Utility knives are a necessity and a staple for any toolkit, regardless of whether you work in the industrial space or you’re a do-it-yourself expert or household renovator. They’re versatile tools that can slice through a multitude of materials, from triple-wall-corrugated cardboard to plastic to vinyl flooring and much more.
Of course, knives are dangerous, especially if wielded incorrectly and if they’re made poorly. It’s not uncommon for different brands to market their wares as “safe” and “sharp,” but are they really? There are certain components that make utility knives both safe and sharp. Let’s dive into what those are.
What Is a Utility Knife?
Utility knives are hand tools geared toward manual use. Utility knives usually boast a blade that’s composed of stainless steel, carbon steel, aluminum, zirconium oxide, and titanium. Their handles are sturdier and thicker than the slender body of a craft knife. These handles are typically made of aluminum, wood, stainless steel, and/or glass-filled nylon.
Additionally, utility knives come with a variety of blade control options. There’s manual retraction, auto-retraction, and smart retraction, all of which are intended to keep the user safe from cuts and lacerations. Quality utility knives give the wielder more control over when the blade is exposed and retracted.
What Makes One Both Safe and Sharp?
What goes into your utility knife blade determines how safe it keeps you and how long it can maintain its sharpness. You may find that certain materials only fulfill one half of that equation. Perhaps you have a sharp blade that dulls quickly, which can jeopardize your safety.
However, there is one blade material that stands out from the rest. The zirconium oxide in these safe utility knives gives you the best of both worlds: They’re safe to the touch and effective. Zirconium oxide is an advanced ceramic that’s extremely hard. In fact, its toughness surpasses that of steel. That means you won’t have to change blades as frequently, and this will save you money in the long run.
On top of that, its effective edge lasts longer than steel. This gives you the freedom to cut a wide array of materials with a longer-lasting sharpness.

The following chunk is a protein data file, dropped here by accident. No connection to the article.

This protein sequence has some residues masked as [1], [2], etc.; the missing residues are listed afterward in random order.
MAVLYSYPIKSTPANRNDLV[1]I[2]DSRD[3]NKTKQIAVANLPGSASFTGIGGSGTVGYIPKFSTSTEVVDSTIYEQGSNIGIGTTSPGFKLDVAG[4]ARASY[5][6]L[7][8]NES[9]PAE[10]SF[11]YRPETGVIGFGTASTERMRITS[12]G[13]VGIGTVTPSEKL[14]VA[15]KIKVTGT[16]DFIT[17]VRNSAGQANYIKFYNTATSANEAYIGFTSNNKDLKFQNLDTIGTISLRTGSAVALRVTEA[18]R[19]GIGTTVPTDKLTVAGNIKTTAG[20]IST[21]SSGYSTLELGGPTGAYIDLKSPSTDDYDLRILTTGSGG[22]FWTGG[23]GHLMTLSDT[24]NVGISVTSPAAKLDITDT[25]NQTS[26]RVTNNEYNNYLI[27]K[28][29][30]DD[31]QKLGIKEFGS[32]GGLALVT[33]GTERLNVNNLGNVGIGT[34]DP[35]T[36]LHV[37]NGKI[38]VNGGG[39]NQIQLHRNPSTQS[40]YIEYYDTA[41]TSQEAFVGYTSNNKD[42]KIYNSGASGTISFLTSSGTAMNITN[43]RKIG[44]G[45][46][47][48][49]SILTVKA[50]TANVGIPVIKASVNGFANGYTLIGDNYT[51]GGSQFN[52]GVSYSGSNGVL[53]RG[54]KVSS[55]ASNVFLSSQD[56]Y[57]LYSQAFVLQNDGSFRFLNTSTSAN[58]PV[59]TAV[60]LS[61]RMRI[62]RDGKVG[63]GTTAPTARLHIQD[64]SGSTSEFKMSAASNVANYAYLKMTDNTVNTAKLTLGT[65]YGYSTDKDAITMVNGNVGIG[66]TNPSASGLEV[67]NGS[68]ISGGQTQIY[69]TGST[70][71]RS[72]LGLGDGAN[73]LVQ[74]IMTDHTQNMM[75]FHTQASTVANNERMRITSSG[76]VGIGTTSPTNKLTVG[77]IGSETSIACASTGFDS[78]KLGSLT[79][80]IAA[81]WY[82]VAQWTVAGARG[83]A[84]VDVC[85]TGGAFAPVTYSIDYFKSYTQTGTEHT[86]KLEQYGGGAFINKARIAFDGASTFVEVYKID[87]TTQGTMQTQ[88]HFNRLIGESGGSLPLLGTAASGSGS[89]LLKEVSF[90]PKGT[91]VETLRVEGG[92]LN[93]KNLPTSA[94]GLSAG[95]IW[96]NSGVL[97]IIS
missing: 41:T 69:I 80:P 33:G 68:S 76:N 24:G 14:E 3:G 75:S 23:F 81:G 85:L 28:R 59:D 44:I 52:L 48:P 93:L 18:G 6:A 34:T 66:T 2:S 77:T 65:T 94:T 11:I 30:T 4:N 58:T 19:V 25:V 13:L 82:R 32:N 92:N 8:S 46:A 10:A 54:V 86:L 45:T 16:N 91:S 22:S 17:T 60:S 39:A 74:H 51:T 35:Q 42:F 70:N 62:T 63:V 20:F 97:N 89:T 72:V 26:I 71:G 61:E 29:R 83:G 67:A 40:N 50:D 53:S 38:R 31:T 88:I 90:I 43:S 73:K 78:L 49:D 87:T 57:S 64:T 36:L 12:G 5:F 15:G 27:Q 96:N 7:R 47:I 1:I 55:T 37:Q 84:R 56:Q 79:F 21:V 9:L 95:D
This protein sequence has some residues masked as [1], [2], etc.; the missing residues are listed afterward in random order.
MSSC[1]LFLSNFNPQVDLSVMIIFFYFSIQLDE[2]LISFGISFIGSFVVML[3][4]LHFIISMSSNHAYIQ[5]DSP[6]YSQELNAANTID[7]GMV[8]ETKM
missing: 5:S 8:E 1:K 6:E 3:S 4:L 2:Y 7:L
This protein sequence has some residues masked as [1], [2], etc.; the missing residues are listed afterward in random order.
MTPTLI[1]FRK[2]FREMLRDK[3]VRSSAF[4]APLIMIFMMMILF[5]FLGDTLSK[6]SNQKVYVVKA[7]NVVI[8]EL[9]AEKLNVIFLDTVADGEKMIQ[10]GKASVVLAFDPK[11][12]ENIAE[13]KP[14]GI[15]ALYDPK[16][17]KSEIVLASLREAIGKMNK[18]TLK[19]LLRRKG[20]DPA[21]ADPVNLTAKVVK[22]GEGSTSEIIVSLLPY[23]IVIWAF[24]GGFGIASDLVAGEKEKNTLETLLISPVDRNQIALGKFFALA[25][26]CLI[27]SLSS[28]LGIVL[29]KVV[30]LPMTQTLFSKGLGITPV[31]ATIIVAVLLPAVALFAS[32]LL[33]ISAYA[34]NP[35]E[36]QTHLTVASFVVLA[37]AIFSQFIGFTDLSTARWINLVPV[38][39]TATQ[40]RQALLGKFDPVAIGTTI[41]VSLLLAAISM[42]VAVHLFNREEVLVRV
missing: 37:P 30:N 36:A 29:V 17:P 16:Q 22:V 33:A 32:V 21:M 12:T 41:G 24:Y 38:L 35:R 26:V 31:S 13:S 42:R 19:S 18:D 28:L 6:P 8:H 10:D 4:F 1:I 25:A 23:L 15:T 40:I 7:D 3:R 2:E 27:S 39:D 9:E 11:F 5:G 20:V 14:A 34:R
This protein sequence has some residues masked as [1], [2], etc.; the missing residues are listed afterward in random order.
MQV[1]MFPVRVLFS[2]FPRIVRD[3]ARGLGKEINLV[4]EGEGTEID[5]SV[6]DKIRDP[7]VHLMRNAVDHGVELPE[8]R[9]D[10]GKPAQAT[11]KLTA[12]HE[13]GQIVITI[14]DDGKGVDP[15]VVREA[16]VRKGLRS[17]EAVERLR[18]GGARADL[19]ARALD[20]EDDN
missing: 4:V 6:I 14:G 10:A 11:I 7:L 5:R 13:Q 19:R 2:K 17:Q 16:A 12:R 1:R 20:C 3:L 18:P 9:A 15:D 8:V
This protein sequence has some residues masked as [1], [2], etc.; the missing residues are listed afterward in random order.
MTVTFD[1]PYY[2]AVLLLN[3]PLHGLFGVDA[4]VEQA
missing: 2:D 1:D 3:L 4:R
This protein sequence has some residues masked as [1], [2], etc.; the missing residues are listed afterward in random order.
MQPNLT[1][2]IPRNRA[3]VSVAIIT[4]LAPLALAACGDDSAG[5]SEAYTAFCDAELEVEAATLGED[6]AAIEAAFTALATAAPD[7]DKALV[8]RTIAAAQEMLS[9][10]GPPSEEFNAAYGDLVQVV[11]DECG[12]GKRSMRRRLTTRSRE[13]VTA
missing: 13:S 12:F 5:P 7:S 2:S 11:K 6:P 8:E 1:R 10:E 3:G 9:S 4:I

With zirconium oxide, you’ll also have a cutting edge that won’t rust or dull while simultaneously minimizing the risk of injuries.
Knife Handle Material
While having a solid knife handle doesn’t necessarily make your knife sharp, it can make it safe. For example, glass-filled nylon is a sturdy and durable material for your utility knife handle. A glass-filled nylon handle sits comfortably in your hand, so it’s easy to use if you need to work for extended periods of time.
Having this type of handle helps prevent repetitive strain injuries (RSI). RSI is a term utilized to describe the pain caused from repetitive movement and overuse, particularly in the lower and upper arms.
Blade Control Options
Blade control options are fantastic to have if safety is your primary concern. As mentioned above, there are three options you should bear in mind when purchasing a utility knife. Manual retraction gives you the ability to lock the blade in two positions: exposed and retracted.
Auto-retraction is possible with a spring-loaded slider that automatically retracts the blade when the user releases the said slider. Lastly, smart-retraction self-retracts the blade when it loses contact with its cutting material. By and large, the latter is the safest choice.
Implementing these blade control options not only keeps you safe while you work, but it also protects those around you from accidental cuts and lacerations.
No-Tool Blade Change
Changing blades on your utility knife can be an unnecessary hassle when extra tools are involved. But what if you could purchase a utility knife that didn’t require another tool to switch blades? Not only will this protect you from inadvertent injuries while handling that extra tool, but it’ll decrease your downtime and get you back to work faster.
Lefties don’t have to suffer in silence anymore. Another component of a safe utility knife is an ambidextrous design. Not all knives are made for left-handed folks. However, when you can use a knife that’s suited for you, you’re automatically lessening the risk of getting hurt.
There are some knives that only require a simple switch of the blade orientation to make it usable for left-handed people.
Purchasing a top-notch utility knife can make all the difference when it comes to effectively cutting materials and keeping you safe from harm. You want a knife with longevity—one that’ll be more bang for your buck. If you keep the above points in mind, you’ll find the right utility knife in no time.